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An Arborist's Dream

Updated: Sep 2

What happens when you plant a tree? Aside from feeling that you may just have contributed to something larger than yourself – be it augmenting the beauty of your neighborhood, adding some ecological prowess to your yard, or reaching into the future and holding hands with those who will be coming after you – there are more pragmatic reasons to plant that tree. Let’s discuss…

Mature trees mean more money. Huh? Yes, that’s right: having mature trees in your yard can mean increasing the price tag of your home, oftentimes by as much as $10,000. That’s a lot of extra money in your pocket when it comes time to sell.

Mature trees mean better stormwater management. Our sewers in major rain events become overwhelmed with water runoff: the rain hits such impermeable surfaces as concrete, asphalt and, yes friends, grass, and that water then deluges our sewers. The sewers then overflow all that water, along with any chemicals that the water may have picked up on the way, into our streams and rivers. By increasing our urban forest, the roots of trees will create more pore space in the ground into which water can flow instead of the sewers; similarly, the canopy of trees will break the downpour of rain and catch significant amounts of water on their leaves and branches.

Shade means energy savings. Planning for a large shade tree near your home (but not too close!) can mean great energy savings down the road. With climate change raising temperatures across the country, our energy costs will rise as well. If we plan for trees, however, to grow and shade our homes for the hottest times of the year, the savings can be astronomical.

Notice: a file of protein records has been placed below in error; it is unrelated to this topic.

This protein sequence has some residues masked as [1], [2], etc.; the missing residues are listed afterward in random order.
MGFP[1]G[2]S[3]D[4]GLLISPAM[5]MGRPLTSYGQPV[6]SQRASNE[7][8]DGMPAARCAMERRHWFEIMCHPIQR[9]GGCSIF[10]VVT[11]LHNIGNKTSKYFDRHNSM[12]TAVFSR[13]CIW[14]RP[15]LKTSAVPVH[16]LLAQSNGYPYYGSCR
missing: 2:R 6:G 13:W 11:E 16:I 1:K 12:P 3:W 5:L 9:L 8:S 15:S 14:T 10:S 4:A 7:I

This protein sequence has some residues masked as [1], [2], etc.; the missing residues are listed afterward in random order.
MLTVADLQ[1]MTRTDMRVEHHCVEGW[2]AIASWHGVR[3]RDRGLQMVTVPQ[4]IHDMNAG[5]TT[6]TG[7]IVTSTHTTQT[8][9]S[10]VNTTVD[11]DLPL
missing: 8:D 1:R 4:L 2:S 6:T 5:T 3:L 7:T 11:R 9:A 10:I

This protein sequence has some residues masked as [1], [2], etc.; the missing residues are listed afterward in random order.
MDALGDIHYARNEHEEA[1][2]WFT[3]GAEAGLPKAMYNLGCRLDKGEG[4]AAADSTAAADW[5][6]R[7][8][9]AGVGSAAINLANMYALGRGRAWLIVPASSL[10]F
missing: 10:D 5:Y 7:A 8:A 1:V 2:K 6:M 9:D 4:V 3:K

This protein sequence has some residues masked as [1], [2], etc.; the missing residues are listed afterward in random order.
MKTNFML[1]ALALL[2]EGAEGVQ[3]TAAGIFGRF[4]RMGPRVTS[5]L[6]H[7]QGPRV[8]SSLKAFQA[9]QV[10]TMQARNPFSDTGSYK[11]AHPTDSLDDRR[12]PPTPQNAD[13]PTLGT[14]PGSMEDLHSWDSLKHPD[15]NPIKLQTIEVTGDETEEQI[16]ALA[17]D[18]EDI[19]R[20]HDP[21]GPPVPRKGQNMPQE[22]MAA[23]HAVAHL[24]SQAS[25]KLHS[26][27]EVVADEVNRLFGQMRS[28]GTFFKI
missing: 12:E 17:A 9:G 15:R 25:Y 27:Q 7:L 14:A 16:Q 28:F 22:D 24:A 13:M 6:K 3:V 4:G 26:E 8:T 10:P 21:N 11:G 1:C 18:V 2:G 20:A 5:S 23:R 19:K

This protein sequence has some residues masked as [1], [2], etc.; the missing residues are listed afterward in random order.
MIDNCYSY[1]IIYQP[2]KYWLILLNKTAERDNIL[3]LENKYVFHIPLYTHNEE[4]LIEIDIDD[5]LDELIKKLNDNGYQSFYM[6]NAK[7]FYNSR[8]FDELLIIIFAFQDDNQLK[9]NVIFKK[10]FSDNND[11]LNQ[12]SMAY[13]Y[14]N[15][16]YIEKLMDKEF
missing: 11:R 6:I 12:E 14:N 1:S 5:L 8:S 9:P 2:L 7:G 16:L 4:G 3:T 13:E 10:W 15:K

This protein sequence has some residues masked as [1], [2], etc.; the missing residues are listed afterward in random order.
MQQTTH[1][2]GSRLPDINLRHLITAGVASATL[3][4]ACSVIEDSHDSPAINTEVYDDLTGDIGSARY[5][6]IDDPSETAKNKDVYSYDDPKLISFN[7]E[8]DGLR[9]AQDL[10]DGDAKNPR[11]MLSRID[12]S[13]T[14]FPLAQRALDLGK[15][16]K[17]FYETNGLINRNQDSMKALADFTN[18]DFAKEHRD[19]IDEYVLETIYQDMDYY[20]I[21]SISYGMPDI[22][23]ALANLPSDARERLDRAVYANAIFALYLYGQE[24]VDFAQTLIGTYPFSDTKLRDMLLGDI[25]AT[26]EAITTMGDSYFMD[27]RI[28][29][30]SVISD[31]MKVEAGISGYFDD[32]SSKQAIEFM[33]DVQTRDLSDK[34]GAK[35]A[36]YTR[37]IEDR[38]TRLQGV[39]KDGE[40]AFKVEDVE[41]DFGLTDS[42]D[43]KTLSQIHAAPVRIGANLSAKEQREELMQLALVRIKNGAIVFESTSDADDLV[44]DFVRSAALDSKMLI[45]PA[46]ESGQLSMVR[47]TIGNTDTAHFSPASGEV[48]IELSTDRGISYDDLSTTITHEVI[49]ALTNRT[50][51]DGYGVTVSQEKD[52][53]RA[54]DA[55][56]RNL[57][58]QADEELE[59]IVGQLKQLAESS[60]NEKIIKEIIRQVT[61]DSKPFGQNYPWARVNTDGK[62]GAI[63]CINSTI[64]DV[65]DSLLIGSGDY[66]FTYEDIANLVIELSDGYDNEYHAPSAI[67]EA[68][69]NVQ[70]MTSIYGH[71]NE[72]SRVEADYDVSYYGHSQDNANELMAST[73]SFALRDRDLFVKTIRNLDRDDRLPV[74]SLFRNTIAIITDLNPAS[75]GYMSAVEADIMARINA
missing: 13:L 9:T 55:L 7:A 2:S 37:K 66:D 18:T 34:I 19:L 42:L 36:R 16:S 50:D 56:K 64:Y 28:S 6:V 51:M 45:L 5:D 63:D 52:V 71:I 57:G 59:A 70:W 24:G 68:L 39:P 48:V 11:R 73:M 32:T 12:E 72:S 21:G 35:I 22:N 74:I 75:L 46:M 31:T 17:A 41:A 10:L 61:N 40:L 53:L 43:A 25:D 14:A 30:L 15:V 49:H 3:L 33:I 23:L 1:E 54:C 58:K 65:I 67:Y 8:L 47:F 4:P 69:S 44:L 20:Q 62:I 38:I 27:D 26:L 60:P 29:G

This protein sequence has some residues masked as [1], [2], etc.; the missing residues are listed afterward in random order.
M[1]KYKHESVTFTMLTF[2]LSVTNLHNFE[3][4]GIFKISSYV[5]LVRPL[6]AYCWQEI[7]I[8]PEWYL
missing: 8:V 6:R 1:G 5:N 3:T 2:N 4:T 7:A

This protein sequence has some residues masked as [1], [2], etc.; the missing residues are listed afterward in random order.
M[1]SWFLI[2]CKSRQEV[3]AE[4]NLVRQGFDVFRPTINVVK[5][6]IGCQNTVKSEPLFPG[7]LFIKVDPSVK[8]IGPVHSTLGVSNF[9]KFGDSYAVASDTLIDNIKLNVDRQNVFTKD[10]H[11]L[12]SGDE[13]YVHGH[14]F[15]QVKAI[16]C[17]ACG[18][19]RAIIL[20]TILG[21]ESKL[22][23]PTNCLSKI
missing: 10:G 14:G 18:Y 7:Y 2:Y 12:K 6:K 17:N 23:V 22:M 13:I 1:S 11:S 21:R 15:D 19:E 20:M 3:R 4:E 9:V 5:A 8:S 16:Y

So what tree should you plant for St. Louis? Below are three types of trees to plant.


ORNAMENTAL (usually small trees, good where utility wires are present)


· Redbud (Cercis canadensis). No tree forecasts the beauty of spring like a redbud in March-April. Such gorgeous red blossoms!

· Downy serviceberry (Amelanchier arborea). With its white blooms in spring, this tree—which usually is multi-stemmed, adding another element of ornament to the landscape—certainly offers something to every landscape.

· Wild plum (Prunus americana). A great alternative to the Bradford pear (yuck!) at the same time of the year. Gorgeous white flowers adorn this tree, followed by edible fruits. Usually its natural form wants to make it into a suckering shrub, so a little bit of maintenance may be required to train it into tree form, but the pay off will be tree-mendous (heh heh).


MEDIUM SIZED TREES (may or may not be suitable for near utility wires)

· Trident maple (Acer buergerianum). Glorious fall color and stunning, unique bark – and they are often multi-stemmed. Need I say more?

· Sweetbay magnolia (Magnolia virginiana). Semi-evergreen with the most lusciously sweet lemon fragrance in the evenings in June. Plant near a deck so you can enjoy those fragrances while sipping sweet tea.

· American smoke tree (Cotinus obovatus). If you can find this guy, PLANT IT. Very cool flower makes the tree look like it is surrounded by smoke. And its fall color? To die for.


SHADE TREES (the big boys – be mindful of those utility wires!)

· Oaks (Quercus spp.) So with the shade trees I am going to categorize them by genus, as there are many different species in each genus that would make great shade trees. Oaks get a bad rap for being slow growers, but I think you would be surprised at how quickly they grow in youth. For a wet area, plant a swamp chestnut oak (Quercus michauxii) or a swamp white oak (Quercus bicolor). For drier areas, try a post oak (Quercus stellata) or an overcup oak (Quercus lyrata).

· Hickories (Carya spp.) What a great, underused genus of trees. While hard to find in nurseries, ask for them anyway, as oftentimes your nursery can track these down. Pignut hickory (Carya glabra) is such an outstanding specimen.

· Kentucky coffee tree (Gymnocladus dioicus). Okay, this one is NOT a genus, but an individual species. But what a species! Such cool bark and such great yellow fall color. And it’s leaves are rather tropical looking, as well.


Whatever the size of your yard, there is a tree for that yard. Go out and plant a tree!


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